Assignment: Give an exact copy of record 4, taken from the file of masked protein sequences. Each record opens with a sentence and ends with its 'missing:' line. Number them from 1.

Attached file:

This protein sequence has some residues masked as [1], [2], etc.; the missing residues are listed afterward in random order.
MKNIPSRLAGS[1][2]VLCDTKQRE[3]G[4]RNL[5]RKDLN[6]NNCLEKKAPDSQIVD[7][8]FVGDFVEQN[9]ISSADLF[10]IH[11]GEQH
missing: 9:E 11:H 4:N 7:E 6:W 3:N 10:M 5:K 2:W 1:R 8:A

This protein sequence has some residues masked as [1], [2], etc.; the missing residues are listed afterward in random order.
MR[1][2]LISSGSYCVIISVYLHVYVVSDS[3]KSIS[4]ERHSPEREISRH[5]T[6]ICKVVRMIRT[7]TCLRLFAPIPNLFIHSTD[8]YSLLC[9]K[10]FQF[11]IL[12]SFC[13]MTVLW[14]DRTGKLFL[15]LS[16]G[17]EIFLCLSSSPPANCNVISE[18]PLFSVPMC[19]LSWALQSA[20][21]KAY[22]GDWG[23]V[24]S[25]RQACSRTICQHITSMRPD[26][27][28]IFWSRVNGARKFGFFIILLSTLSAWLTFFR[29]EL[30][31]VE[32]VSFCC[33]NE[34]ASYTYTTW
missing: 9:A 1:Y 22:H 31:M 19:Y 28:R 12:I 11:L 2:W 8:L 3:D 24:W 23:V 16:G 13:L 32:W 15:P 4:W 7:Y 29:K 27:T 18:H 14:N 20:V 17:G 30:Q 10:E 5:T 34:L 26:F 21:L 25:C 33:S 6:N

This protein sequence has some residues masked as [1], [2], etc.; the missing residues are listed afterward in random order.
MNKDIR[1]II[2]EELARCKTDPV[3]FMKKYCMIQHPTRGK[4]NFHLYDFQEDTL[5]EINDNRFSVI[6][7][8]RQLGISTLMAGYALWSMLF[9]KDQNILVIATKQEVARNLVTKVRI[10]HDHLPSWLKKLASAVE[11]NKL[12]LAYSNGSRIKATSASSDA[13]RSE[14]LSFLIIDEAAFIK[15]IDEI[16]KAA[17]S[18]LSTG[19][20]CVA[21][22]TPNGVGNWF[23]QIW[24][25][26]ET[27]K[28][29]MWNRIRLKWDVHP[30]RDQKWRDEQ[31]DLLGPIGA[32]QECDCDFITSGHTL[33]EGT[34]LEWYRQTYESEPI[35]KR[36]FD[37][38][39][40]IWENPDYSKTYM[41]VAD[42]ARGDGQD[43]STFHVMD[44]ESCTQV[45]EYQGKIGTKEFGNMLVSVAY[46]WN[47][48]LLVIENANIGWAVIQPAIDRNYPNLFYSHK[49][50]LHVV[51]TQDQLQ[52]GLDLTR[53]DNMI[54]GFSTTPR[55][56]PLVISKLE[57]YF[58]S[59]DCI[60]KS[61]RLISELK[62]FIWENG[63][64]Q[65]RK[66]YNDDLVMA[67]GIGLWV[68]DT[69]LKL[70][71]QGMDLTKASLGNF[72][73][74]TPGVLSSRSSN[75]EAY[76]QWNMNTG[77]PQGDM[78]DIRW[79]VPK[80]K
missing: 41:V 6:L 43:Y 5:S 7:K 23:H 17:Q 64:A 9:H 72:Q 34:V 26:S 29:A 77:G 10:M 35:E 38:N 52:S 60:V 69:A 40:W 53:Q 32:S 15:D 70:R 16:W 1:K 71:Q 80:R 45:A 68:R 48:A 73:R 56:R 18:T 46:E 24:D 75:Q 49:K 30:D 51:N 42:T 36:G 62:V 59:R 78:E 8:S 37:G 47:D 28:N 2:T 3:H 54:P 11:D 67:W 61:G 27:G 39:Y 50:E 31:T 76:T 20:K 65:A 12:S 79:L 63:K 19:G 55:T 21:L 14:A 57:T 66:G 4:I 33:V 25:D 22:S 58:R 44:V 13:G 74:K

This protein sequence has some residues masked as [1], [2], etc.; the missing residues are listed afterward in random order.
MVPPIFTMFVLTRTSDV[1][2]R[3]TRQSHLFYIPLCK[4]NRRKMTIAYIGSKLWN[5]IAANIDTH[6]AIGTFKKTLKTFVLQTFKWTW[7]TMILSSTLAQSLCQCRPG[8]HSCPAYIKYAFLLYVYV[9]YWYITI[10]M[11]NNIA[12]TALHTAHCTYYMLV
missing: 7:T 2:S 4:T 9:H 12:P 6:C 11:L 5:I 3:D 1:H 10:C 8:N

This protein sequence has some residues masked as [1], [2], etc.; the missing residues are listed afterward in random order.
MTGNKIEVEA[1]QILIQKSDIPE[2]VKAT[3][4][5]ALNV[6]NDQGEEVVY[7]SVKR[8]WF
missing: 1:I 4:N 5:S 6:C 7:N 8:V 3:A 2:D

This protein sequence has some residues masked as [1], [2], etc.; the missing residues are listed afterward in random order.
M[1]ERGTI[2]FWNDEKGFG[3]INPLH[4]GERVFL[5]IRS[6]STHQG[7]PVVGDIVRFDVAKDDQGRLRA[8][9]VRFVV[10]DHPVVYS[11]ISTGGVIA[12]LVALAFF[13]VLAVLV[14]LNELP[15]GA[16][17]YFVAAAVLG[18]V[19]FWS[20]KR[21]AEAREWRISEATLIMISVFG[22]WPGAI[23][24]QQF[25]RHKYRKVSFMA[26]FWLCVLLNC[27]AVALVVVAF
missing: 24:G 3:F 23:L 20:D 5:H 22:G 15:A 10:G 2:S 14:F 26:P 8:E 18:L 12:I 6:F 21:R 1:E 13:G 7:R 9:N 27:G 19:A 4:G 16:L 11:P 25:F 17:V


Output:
This protein sequence has some residues masked as [1], [2], etc.; the missing residues are listed afterward in random order.
MVPPIFTMFVLTRTSDV[1][2]R[3]TRQSHLFYIPLCK[4]NRRKMTIAYIGSKLWN[5]IAANIDTH[6]AIGTFKKTLKTFVLQTFKWTW[7]TMILSSTLAQSLCQCRPG[8]HSCPAYIKYAFLLYVYV[9]YWYITI[10]M[11]NNIA[12]TALHTAHCTYYMLV
missing: 7:T 2:S 4:T 9:H 12:P 6:C 11:L 5:I 3:D 1:H 10:C 8:N